Last week, the U.S. Department of Labor’s Wage and Hour Division issued a final rule that explicitly allows employers to offer bonuses, commissions, and other incentive-based payments to non-exempt salaried workers whose work hours vary week to week. According to a press release issued by DOL, the rule will go into effect 60 days after it is published in the federal register.
You can view the full text of the final rule here. In addition to providing employers with certainty that they are able to offer bonuses to non-exempt workers with varying work schedules, the rule also specifies a calculation process for how these of supplemental payments fit into calculating an employee’s rate of pay for overtime purposes.
The ability of businesses to offer bonuses to non-exempt workers with fluctuating workweeks had been a source of debate in federal court over the past decade, with contradictory rulings leading many employers to stop offering bonuses to non-exempt salaried employees. This rule explicitly codifies a procedure for offering bonuses to non-exempt workers, which will hopefully benefit non-exempt workers and employers alike.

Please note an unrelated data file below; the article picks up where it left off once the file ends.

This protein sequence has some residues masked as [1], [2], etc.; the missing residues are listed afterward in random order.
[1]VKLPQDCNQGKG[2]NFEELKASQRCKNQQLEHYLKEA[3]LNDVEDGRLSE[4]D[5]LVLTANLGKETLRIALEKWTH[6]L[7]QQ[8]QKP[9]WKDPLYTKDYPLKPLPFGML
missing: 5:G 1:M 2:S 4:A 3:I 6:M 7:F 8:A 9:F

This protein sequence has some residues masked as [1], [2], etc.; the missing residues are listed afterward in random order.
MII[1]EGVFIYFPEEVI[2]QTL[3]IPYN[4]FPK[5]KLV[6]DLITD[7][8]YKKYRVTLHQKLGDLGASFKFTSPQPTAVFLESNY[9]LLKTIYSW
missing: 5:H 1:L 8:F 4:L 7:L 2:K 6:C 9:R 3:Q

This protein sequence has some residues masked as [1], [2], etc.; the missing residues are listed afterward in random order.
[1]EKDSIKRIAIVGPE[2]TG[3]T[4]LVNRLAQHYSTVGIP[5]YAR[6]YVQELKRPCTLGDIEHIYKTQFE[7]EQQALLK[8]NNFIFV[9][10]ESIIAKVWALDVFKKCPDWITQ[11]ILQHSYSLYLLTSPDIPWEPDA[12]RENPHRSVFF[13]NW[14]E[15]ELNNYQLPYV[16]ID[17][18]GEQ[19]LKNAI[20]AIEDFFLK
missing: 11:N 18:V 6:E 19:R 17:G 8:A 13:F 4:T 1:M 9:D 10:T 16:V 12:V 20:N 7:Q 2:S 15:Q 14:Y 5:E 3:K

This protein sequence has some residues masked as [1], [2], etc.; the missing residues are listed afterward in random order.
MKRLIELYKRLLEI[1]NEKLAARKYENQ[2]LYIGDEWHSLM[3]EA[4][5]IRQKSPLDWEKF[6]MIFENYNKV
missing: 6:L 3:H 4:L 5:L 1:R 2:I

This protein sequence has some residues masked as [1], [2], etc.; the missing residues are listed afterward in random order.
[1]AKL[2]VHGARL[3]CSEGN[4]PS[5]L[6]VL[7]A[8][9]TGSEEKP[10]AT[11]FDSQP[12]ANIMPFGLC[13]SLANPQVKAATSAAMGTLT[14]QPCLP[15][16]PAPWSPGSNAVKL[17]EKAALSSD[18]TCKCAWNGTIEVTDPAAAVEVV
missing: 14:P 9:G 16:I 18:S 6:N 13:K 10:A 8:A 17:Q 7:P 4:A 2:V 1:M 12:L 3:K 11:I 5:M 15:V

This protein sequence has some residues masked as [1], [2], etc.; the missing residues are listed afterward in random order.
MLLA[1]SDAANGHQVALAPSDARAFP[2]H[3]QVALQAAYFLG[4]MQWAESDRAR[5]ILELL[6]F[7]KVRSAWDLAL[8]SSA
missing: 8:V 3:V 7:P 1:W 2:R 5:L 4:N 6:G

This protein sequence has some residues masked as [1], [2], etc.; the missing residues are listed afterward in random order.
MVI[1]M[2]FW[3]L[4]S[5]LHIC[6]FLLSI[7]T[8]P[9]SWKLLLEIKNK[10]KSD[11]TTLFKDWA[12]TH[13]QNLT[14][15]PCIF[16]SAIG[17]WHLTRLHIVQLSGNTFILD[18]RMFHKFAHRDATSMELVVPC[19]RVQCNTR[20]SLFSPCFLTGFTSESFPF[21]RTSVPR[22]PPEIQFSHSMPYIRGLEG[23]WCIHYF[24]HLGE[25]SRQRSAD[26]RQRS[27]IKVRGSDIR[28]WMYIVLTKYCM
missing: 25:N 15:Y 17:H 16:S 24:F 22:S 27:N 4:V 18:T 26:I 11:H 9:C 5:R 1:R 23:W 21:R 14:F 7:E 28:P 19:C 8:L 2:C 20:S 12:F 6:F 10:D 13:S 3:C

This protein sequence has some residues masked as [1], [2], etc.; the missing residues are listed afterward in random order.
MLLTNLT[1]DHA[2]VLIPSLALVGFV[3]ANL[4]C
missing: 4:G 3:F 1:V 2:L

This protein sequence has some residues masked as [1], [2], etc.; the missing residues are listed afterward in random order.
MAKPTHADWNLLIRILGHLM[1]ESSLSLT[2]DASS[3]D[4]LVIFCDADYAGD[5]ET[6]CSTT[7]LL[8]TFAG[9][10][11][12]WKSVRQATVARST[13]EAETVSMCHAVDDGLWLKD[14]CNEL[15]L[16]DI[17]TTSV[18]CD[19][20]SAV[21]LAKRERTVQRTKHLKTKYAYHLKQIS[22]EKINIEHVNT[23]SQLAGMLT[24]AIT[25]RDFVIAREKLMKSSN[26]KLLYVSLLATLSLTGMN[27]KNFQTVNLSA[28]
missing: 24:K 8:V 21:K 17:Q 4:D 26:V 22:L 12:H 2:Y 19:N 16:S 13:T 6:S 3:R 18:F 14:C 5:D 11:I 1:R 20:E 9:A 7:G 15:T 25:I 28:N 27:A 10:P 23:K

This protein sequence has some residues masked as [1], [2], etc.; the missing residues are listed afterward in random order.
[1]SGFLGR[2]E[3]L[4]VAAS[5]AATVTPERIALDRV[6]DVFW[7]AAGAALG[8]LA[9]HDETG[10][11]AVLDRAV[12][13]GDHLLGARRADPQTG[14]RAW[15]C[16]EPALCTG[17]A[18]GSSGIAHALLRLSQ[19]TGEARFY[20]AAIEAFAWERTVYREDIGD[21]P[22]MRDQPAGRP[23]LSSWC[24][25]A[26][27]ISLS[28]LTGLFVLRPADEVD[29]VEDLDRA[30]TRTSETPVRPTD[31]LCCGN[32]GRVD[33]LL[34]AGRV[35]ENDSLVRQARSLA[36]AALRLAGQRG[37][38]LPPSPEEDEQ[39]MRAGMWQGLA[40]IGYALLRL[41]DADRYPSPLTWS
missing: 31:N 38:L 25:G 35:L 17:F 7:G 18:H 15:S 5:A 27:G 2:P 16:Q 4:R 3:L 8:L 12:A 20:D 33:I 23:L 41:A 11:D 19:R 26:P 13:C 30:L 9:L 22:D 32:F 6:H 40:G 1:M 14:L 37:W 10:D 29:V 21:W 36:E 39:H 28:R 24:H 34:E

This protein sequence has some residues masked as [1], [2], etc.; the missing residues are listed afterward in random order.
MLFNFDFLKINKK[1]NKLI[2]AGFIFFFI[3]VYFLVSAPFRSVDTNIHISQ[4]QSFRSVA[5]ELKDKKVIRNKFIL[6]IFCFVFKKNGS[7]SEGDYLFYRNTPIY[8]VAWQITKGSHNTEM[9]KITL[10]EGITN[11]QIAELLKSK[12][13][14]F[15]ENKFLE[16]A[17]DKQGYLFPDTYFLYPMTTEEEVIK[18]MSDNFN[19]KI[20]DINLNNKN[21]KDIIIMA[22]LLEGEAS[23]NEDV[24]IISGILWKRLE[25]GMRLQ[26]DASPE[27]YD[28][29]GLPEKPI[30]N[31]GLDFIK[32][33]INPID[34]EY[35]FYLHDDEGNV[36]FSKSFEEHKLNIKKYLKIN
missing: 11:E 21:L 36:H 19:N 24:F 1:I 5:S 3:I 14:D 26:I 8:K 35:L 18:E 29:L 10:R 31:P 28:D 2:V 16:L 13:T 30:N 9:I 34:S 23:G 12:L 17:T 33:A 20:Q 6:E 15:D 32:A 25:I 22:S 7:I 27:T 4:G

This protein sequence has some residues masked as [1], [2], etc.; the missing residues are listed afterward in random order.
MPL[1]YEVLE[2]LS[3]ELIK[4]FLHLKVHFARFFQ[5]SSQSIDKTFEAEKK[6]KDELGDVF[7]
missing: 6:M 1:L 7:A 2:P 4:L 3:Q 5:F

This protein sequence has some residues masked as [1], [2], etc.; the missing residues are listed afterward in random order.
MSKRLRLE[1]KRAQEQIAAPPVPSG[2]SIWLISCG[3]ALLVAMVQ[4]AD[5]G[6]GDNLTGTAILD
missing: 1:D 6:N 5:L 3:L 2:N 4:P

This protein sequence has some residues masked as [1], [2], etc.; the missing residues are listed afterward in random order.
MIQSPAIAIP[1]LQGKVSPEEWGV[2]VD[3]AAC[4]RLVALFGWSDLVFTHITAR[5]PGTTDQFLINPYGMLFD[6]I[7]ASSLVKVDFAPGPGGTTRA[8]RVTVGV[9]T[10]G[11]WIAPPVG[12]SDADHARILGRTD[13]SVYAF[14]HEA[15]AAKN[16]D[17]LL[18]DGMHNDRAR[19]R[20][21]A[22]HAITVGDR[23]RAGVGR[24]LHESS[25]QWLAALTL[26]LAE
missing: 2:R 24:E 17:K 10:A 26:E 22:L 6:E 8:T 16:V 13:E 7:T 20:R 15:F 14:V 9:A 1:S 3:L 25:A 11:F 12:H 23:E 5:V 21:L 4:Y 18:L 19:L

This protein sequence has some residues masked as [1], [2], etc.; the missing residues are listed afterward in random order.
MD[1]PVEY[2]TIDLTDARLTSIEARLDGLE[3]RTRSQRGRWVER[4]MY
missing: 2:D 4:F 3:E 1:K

According to the text of the final rule, the Department is also taking this regulatory step in order to help employers more effectively develop flexible work schedules in the midst of the COVID-19 pandemic. The federal government says “this rule will make it easier for employers and employees to agree to unique scheduling arrangements while allowing employees to retain access to the bonuses and premiums they would otherwise earn.”
Please note that this rule does not inherently supersede other state and local wage and employment laws; WANADA encourages you to reach out to your legal counsel if you need clarification on how this new rule might impact your business’ specific operations.Download Bulletin PDF